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Re: Warsaw Univ. course, was Re: Work on Basic Mathematica Stephen!

"Spot on"!  Of course the key here is what "simple" means. Where one 
draws the line as to what must be done with paper and pencil and what 
may be done by computer depends on who's drawing the line.

Here's an example of using Mathematica, due to Frank Wattenberg, that I 
may have mentioned in other threads earlier: It's the standard Calculus 
I problem of minimizing the total travel time when you are going to 
rescue a drowning person first run along the edge of an ocean beach and 
then swim out towards him.  There are many variants (some involving a 
dog, others concerning a utility line).

Once the student sets up the model and calculates the derivative of the 
target function, finding critical points may be easy or it may be hard 
-- Depending on what the parameters are.

A particularly interesting version of the problem, the one Frank 
included in his calculus textbook, is to minimize the travel time of a 
light ray going at an angle first through air and then water, or vice 
versa. By solving the problem, you see what the refraction is as the 
light passes from one medium to the other.

It so happens that the velocities of light in air and water, even when 
rounded, are not too nice to deal with: you get a 4th degree polynomial. 
There is a formula/method for solving quartic equations exactly, but 
trying to implement it, without error, with paper and pencil is not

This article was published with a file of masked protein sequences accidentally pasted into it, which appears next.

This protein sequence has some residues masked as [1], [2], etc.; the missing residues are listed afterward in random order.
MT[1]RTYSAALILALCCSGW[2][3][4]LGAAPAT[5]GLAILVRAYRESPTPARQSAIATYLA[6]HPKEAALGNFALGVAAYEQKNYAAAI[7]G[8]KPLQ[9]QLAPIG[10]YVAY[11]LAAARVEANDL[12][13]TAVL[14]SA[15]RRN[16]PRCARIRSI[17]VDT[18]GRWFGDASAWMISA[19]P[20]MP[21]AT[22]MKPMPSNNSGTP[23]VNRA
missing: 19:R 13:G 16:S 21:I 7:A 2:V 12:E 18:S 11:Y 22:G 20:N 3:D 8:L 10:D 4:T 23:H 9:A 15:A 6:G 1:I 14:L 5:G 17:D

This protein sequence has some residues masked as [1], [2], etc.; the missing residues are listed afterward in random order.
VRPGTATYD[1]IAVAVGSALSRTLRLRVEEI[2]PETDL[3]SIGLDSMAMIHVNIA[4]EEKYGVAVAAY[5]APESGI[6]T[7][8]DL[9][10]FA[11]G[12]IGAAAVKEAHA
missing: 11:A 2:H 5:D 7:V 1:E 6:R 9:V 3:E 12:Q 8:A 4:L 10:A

especially to be recommended.

That's where Mathematica can come into play: either get the exact 
critical points symbolically in terms of coordinates of the two ends of 
the light ray, then for particular pairs of coordinates take N; or else 
use FindRoot.

By avoiding the distraction of solving the quartic, whether symbolically 
or numerically and instead relegating that to the computer, one may now 
ask and quickly answer many questions about the behavior of light. For 
example, where do your toes appear to be as you soak in a tub of water?

On May 29, 2013, at 3:58 AM, Andrzej Kozlowski <akozlowski at> wrote:

> . . .I just wanted to make a final comment on
> one other matter. It's nothing new, I have written this before and it is
> something that I differ about with some of the persons who have posted
> in this thread. Briefly, I am not an enthusiast of using Mathematica for
> "simple" symbolic manipulation. I am sure that may view of this is the
> same as that of the great majority of mathematicians and that the reason
> for this is not "conservatism". Generally we believe that in mathematics
> computers should be used to do things that are too hard or too time
> consuming for humans and human beings should do the things that humans
> find easy. The reasons for this are practical (this is the only way to
> really remain "in control" of your work - which is essential to avoid
> producing nonsense) and educational (doing symbolic and even numerical
> computations by hand is an essential activity that is needed to acquire
> understanding of concepts).
> Of course I do not object to Mathematica having capabilities I do not
> need or intend to use or teach. If other people find them useful, they
> could be a selling point for Mathematica and help to pay for the
> development of more features that I want (of course, as long as the
> issue of excessive complexity of interface is kept under control).

Murray Eisenberg                                    murray at
Mathematics & Statistics Dept.      
Lederle Graduate Research Tower            phone 413 549-1020 (H)
University of Massachusetts                               413 545-2838 (W)
710 North Pleasant Street                         fax   413 545-1801
Amherst, MA 01003-9305

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